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Part 3: The CIO's Journey of First Impressions and Hypotheses

A CIO's First 100 Days of Strategic Discovery

In the first follow up post on the first 100 days of a new CIO, we covered the importance of understanding the current and future business strategy. During this discovery, a curious CIO will start to ideate and hypothesise where the IT strategy may need to head. In this post, we’ll explore how to harness these early ideas, without jumping to conclusions.


Among the invaluable assets a new CIO brings to the table is a fresh perspective, unclouded by organisational biases. It is through this fresh eyes that initial impressions form, serving as the embryo of a strategic hypothesis. These first impressions, perceived from a vantage point of neutrality, often unveil insights that might elude the CIO after he or she is engrained in the organisation, its complexity and its culture.


It was the fresh eyes of Steve Jobs, upon his return to Apple, that saw the potential in simplifying the company's convoluted and drab product line, setting the stage for a design-centric strategy that would hallmark Apple’s identity. This is testament to the power of fresh perspectives in unravelling new pathways.


As a new CIO, embracing these initial impressions is pivotal. Documenting them is critical for the thinking that will later morph into a well-articulated end-state. It’s about capturing the raw essence of IT’s potential role in driving business outcomes before the organisational complexity colours these perspectives with the dozens of reasons of "why it can't be done".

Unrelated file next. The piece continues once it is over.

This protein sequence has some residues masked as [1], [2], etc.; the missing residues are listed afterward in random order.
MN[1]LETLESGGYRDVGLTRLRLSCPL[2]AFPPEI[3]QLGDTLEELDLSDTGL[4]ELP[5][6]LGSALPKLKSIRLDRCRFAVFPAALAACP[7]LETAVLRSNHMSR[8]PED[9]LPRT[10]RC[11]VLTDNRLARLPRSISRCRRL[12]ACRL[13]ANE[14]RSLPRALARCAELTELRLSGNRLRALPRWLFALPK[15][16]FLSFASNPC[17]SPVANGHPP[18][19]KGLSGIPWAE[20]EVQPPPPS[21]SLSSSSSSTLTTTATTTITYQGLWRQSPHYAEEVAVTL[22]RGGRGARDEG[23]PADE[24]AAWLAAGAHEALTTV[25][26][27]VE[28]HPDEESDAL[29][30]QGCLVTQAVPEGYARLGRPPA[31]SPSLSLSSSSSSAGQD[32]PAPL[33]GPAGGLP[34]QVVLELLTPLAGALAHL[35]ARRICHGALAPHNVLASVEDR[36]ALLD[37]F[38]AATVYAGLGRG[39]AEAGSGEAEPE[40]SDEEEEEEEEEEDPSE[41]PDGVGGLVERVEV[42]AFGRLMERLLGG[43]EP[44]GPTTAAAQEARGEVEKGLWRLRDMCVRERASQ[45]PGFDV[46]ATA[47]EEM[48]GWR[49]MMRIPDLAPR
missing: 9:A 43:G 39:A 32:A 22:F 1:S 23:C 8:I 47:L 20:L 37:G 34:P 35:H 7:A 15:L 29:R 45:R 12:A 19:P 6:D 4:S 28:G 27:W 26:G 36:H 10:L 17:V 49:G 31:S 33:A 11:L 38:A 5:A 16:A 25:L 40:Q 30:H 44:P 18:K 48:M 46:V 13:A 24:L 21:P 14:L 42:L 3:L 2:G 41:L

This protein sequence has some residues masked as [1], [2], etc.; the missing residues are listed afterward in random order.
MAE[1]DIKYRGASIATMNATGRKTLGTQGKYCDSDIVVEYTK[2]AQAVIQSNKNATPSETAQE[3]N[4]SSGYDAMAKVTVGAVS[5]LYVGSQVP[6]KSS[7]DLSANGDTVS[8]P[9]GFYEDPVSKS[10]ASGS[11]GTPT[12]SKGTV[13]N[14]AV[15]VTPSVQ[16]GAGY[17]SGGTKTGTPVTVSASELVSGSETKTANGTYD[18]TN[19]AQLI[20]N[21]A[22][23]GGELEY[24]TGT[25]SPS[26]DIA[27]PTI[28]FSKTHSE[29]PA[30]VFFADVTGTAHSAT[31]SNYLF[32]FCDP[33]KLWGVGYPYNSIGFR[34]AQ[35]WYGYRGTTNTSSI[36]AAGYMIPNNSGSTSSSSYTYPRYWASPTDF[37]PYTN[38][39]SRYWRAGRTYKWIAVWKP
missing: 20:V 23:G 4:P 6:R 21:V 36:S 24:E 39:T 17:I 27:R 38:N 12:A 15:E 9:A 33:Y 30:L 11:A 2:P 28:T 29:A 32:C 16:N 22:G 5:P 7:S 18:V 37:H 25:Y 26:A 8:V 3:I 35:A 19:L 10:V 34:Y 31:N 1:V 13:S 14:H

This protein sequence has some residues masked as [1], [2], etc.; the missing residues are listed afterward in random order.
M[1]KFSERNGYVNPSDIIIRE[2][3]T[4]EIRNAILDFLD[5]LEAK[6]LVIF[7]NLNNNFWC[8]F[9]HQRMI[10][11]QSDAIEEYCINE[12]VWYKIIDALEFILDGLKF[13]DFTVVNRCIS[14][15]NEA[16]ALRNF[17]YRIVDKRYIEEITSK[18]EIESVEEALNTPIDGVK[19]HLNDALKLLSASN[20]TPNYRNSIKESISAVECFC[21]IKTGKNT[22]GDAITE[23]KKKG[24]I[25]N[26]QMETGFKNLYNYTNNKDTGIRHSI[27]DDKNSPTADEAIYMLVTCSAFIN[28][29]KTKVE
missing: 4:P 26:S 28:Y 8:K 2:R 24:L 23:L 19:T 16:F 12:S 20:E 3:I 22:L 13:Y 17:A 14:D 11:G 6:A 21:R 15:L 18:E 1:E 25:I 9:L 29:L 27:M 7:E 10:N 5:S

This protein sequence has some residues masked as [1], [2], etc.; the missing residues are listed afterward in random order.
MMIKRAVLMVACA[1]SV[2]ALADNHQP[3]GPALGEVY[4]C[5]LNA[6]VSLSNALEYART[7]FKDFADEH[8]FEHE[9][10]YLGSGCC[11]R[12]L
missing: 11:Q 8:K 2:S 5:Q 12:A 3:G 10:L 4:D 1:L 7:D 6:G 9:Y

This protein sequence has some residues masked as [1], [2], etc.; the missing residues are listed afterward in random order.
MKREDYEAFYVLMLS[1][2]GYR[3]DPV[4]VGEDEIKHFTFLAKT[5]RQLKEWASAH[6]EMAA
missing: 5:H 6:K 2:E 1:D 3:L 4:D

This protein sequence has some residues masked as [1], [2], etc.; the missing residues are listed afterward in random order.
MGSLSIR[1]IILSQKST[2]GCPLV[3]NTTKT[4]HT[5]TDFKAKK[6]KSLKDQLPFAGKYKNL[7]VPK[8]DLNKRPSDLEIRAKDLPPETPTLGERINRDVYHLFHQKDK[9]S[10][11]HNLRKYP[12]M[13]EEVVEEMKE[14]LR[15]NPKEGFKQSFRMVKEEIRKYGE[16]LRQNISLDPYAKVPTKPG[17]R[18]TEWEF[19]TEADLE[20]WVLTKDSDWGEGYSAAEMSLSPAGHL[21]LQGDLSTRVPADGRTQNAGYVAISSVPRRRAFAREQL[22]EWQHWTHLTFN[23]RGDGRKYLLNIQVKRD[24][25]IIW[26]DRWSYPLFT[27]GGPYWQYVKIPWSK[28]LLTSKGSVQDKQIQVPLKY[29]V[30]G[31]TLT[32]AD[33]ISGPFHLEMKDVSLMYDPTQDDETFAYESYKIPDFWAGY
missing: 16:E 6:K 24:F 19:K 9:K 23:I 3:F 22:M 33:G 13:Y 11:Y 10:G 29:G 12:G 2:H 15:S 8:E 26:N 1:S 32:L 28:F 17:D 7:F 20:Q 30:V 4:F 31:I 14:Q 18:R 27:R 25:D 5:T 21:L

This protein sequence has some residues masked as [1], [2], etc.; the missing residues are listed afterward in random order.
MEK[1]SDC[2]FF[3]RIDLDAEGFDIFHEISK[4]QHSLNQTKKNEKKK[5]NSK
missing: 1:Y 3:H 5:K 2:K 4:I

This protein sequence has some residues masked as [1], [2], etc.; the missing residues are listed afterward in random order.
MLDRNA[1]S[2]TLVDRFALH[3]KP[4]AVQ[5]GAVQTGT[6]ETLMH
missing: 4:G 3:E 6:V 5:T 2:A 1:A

It’s about envisaging how to potentially adapt a digital strategy that is in sync with the organisational outcomes. It's an opportunity to evaluate some out-of-the-box thinking, such as a new way to integrate technology, the role the Data Platforms will provide, or considering some software as a strategic or competitive advantage, that may not be currently considered in such a way.


Although this may sound like common sense, we often are lead to believe that we need to hear the complete story before making decisions. But making some early judgements are a basis to test the thinking with various stakeholders by then initiating a dialogue with those stakeholders. Testing these ideas through discussions and interviews not only provides a reality check but also enriches them through diverse perspectives. It’s a form of collaborative refinement that ensures the evolving strategy is rooted in collective intelligence.


In a recent customer engagement, I identified early on that a core bespoke system that is developed internally has been considered a competitive advantage for the organisation. That was true 10 years ago when they started developing the product, but since then, far superior off-the-shelf applications exist in the market and their true competitive advantage is the customer experience on their digital channels. I tested this early with the key decision makers, and it took my fresh eyes to get them to appreciate that they are over investing in developing something, that they could simply buy. This hypothesis was later verified and dramatically shifted the overall technology strategy.


This process isn’t about waiting for a complete picture before taking the first step, but about letting the initial hypotheses guide the initial strides. It’s about being in a perpetual state of learning and adaptation, where each interaction, each feedback, contributes to the evolving image of the organisation's digital strategy.


In conclusion, the initial phase of a CIO’s journey is rich with potential. It holds the promise of fresh perspectives and the beginning of a dialogue that will shape the digital narrative of the organisation. The new CIO needs to embrace these ideas, and continue and share to evaluate them as they formulate the overall strategy.

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